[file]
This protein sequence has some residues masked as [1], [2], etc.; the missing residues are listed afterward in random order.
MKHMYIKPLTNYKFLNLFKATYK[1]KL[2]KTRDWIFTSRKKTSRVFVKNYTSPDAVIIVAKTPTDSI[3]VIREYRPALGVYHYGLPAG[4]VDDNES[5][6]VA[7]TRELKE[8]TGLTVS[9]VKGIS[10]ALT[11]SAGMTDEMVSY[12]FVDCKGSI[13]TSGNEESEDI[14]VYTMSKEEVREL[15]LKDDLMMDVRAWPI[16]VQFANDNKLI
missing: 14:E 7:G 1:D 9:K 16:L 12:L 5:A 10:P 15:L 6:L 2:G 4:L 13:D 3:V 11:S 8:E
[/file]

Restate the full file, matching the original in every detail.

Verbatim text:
This protein sequence has some residues masked as [1], [2], etc.; the missing residues are listed afterward in random order.
MKHMYIKPLTNYKFLNLFKATYK[1]KL[2]KTRDWIFTSRKKTSRVFVKNYTSPDAVIIVAKTPTDSI[3]VIREYRPALGVYHYGLPAG[4]VDDNES[5][6]VA[7]TRELKE[8]TGLTVS[9]VKGIS[10]ALT[11]SAGMTDEMVSY[12]FVDCKGSI[13]TSGNEESEDI[14]VYTMSKEEVREL[15]LKDDLMMDVRAWPI[16]VQFANDNKLI
missing: 14:E 7:G 1:D 9:K 16:L 12:L 5:A 10:P 15:L 6:L 2:G 4:L 13:D 3:V 11:S 8:E